Dr Phil Hammond, GP and broadcaster


   

As I get older, I find it harder to tell where a nurse ends and a doctor begins.

When I was a house officer, we did the curing or killing (itÍs a fine line in medicine) and nurses did the caring. If you were lucky, theyÍd make you a nice cup of tea. If you were desperate, youÍd make them one. And if you were very unlucky theyÍd phone you up at 3 oÍclock in the morning and ask you to write up paracetamol for a patient who was asleep.

Now – shock horror – there are nurses who can prescribe paracetamol without first clearing it with a doctor. There arenÍt many of them, mind, but the very notion that experienced professionals can dish out a tablet sold in thousands of corner shops across the land represents a giant leap forward for the nursing establishment.

This, of course, is only the tip of the iceberg. There are also nurses who sew wounds in casualty, plaster broken limbs, intubate tiny babies, manage intensive care units, pronounce death, set up drips for cancer sufferers, give intravenous injections, run asthma and diabetes clinics and do all manner of things that were traditionally the domain of doctors.

Last week I drove past a hospital that had a sign saying: Warning – Guard Dogs Operating On This Site plastered across the entrance. I can only assume theyÍd run out of nurses.

Now, even the BMA chairman Ian Bogle has seen the light and suggested that nurses take on the key gatekeeping role of GPs.

Yes, itÍll take away doctorsÍ power and skills and further erode continuity of care, but if the Government insists that every patient is given an appointment within 48 hours (whether they need one or not), what alternative is there?

And letÍs face it, many of the problems that surface in your average surgery are self-limiting or psychosocial – so why not let the nurses take the strain, and just take the doctor away from form filling when something unusual crops up?

The killer question is this: Is there anything a good GP does that a good nurse couldnÍt do just as well – and for less?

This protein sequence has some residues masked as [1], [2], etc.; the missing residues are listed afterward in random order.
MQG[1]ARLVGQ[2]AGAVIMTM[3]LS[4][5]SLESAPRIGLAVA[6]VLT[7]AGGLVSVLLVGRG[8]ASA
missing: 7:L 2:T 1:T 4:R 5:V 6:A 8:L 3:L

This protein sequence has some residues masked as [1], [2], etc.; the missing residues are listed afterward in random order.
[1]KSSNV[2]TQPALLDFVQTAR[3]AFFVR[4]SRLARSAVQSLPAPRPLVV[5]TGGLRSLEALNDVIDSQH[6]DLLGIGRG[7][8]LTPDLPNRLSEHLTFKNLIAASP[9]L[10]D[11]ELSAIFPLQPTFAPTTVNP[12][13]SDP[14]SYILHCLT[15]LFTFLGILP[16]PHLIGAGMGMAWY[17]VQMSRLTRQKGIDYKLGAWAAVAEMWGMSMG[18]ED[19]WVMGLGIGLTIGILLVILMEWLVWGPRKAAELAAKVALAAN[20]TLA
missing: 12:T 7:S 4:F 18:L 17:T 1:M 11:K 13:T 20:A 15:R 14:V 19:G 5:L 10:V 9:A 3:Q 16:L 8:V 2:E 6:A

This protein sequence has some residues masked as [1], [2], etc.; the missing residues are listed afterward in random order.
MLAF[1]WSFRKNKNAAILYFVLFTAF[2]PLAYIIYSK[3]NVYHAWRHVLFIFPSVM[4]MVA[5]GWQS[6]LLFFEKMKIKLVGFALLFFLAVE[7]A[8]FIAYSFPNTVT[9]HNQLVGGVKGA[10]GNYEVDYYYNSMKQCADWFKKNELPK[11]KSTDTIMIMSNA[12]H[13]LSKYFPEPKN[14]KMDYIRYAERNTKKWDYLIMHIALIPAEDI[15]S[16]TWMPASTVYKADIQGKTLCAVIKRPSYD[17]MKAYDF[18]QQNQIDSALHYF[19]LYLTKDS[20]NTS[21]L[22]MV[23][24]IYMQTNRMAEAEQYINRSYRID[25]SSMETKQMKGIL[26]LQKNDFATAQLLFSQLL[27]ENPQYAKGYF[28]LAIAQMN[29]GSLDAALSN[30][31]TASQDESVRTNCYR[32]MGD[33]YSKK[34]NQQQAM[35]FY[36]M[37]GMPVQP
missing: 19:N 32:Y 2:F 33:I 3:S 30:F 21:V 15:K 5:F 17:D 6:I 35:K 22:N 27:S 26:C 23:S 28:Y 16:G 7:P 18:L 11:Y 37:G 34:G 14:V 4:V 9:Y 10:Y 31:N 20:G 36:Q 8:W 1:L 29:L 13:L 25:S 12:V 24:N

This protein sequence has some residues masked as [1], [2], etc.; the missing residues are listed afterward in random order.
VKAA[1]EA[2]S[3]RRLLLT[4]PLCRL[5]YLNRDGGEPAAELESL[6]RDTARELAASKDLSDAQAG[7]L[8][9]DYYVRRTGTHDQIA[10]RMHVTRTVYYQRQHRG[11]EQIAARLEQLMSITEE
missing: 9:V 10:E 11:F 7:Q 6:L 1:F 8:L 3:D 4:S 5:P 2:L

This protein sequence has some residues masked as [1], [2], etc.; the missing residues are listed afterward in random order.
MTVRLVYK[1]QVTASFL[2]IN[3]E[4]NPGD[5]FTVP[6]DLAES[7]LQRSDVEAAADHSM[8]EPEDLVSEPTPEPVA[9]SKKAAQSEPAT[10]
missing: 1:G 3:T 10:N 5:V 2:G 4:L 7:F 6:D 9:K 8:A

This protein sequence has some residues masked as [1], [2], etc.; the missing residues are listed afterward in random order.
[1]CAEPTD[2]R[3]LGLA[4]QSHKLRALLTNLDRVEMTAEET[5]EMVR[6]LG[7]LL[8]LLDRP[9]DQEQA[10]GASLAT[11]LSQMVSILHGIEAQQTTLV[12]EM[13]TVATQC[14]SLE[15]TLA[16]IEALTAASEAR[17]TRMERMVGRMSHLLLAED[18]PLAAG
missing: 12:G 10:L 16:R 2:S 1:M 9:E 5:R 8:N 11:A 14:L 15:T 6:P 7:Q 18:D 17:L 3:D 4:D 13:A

To minimise any sexual bias, I asked a female GP who works with lots of practice nurses for her opinion. In theory, the answerÍs yes. In practice, nurses are slower (i.e. more careful) than doctors, theyÍre not as good at handling uncertainty and they donÍt like the buck stopping with them.

These problems might be ironed out with training, but then theyÍd be doing essentially the same job as us and, quite rightly, theyÍd demand the same pay. So whereÍs the saving?

Some academics have called for a merger of medical and nursing training, not just because of the job similarities, but so that we could iron out prejudices at an early stage and learn from each otherÍs roles.

It could be a disaster. WeÍd end up with nurses who drink 10 pints. And doctors would have to go on a 3-week course to get a shiny badge before they could so much as open their mouths on the ward.

These cultural stereotypes – of hard-drinking, gung-ho doctors doing operations theyÍve never even seen before, textbook open on the operating table, and timid nurses who arenÍt allowed to so much as breathe on the ward – are very deep rooted. Hence many doctors are still passing off their arrogant incompetence onto patients, and many nurses still havenÍt crossed the paracetamol barrier.

Nurses often cite problems in getting insurance and fear of litigation as the reasons for not openly challenging surgeons for a place in the hospital league table. But in the USA, the most litigious country of all, nurses give anaesthetics, cut chests open and play God as much as the next doctor. Can you tell whoÍs a doctor and whoÍs a nurse in ER?

And in the UK, elderly patients on wards staffed entirely by nurses often do better than on wards where doctors poke their noses in.

So set the gatekeeping nurses free, I say. But be warned – they wonÍt come cheap.

Guidelines in Practice, April 2002, Volume 5(4)
© 2002 MGP Ltd
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